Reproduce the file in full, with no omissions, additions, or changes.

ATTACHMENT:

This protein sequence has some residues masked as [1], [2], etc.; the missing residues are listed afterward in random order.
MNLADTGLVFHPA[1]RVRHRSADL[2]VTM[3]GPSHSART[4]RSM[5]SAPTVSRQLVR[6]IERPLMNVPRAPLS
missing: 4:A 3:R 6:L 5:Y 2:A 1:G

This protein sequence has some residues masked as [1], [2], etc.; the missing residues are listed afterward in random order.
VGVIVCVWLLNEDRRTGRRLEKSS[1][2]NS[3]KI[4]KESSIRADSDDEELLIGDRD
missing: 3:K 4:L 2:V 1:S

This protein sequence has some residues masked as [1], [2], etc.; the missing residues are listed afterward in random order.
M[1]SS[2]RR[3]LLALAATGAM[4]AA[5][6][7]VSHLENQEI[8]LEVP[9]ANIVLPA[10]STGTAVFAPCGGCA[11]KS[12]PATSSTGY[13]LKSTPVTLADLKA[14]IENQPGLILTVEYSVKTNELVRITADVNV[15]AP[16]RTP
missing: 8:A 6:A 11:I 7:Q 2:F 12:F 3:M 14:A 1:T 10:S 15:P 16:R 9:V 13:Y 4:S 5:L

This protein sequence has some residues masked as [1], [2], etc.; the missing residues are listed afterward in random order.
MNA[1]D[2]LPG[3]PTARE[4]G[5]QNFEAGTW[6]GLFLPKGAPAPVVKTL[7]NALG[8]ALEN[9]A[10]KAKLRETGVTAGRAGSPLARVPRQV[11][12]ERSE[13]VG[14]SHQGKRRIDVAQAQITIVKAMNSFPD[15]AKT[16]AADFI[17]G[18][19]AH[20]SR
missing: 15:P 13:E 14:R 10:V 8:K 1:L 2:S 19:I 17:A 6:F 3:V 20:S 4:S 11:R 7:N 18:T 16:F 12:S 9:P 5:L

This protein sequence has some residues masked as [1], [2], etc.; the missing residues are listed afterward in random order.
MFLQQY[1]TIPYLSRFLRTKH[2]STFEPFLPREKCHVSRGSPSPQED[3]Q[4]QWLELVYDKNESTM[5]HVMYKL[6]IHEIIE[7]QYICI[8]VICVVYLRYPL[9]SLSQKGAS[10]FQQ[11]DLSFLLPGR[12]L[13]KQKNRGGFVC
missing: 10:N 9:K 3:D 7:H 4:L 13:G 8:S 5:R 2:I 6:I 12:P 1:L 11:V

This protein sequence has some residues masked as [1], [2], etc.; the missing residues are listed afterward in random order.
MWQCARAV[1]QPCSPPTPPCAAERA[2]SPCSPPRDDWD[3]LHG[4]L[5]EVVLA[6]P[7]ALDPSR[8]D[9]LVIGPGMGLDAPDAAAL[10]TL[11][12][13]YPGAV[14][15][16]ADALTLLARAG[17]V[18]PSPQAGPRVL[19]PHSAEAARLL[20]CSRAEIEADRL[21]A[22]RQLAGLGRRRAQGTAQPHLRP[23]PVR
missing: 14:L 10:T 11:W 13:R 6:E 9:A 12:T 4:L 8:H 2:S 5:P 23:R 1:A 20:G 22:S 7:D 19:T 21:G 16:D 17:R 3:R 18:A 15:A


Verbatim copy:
This protein sequence has some residues masked as [1], [2], etc.; the missing residues are listed afterward in random order.
MNLADTGLVFHPA[1]RVRHRSADL[2]VTM[3]GPSHSART[4]RSM[5]SAPTVSRQLVR[6]IERPLMNVPRAPLS
missing: 4:A 3:R 6:L 5:Y 2:A 1:G

This protein sequence has some residues masked as [1], [2], etc.; the missing residues are listed afterward in random order.
VGVIVCVWLLNEDRRTGRRLEKSS[1][2]NS[3]KI[4]KESSIRADSDDEELLIGDRD
missing: 3:K 4:L 2:V 1:S

This protein sequence has some residues masked as [1], [2], etc.; the missing residues are listed afterward in random order.
M[1]SS[2]RR[3]LLALAATGAM[4]AA[5][6][7]VSHLENQEI[8]LEVP[9]ANIVLPA[10]STGTAVFAPCGGCA[11]KS[12]PATSSTGY[13]LKSTPVTLADLKA[14]IENQPGLILTVEYSVKTNELVRITADVNV[15]AP[16]RTP
missing: 8:A 6:A 11:I 7:Q 2:F 12:F 3:M 14:A 1:T 10:S 15:P 16:R 9:V 13:Y 4:S 5:L

This protein sequence has some residues masked as [1], [2], etc.; the missing residues are listed afterward in random order.
MNA[1]D[2]LPG[3]PTARE[4]G[5]QNFEAGTW[6]GLFLPKGAPAPVVKTL[7]NALG[8]ALEN[9]A[10]KAKLRETGVTAGRAGSPLARVPRQV[11][12]ERSE[13]VG[14]SHQGKRRIDVAQAQITIVKAMNSFPD[15]AKT[16]AADFI[17]G[18][19]AH[20]SR
missing: 15:P 13:E 14:R 10:V 8:K 1:L 2:S 19:I 17:A 6:F 3:V 20:S 4:S 11:R 7:N 18:T 16:F 12:S 9:P 5:L

This protein sequence has some residues masked as [1], [2], etc.; the missing residues are listed afterward in random order.
MFLQQY[1]TIPYLSRFLRTKH[2]STFEPFLPREKCHVSRGSPSPQED[3]Q[4]QWLELVYDKNESTM[5]HVMYKL[6]IHEIIE[7]QYICI[8]VICVVYLRYPL[9]SLSQKGAS[10]FQQ[11]DLSFLLPGR[12]L[13]KQKNRGGFVC
missing: 10:N 9:K 3:D 7:H 4:L 13:G 8:S 5:R 2:I 6:I 12:P 1:L 11:V

This protein sequence has some residues masked as [1], [2], etc.; the missing residues are listed afterward in random order.
MWQCARAV[1]QPCSPPTPPCAAERA[2]SPCSPPRDDWD[3]LHG[4]L[5]EVVLA[6]P[7]ALDPSR[8]D[9]LVIGPGMGLDAPDAAAL[10]TL[11][12][13]YPGAV[14][15][16]ADALTLLARAG[17]V[18]PSPQAGPRVL[19]PHSAEAARLL[20]CSRAEIEADRL[21]A[22]RQLAGLGRRRAQGTAQPHLRP[23]PVR
missing: 14:L 10:T 11:W 13:R 6:E 9:A 12:T 4:L 8:H 2:S 5:P 23:R 1:A 20:G 22:S 7:D 19:T 21:G 16:D 17:R 3:R 18:A 15:A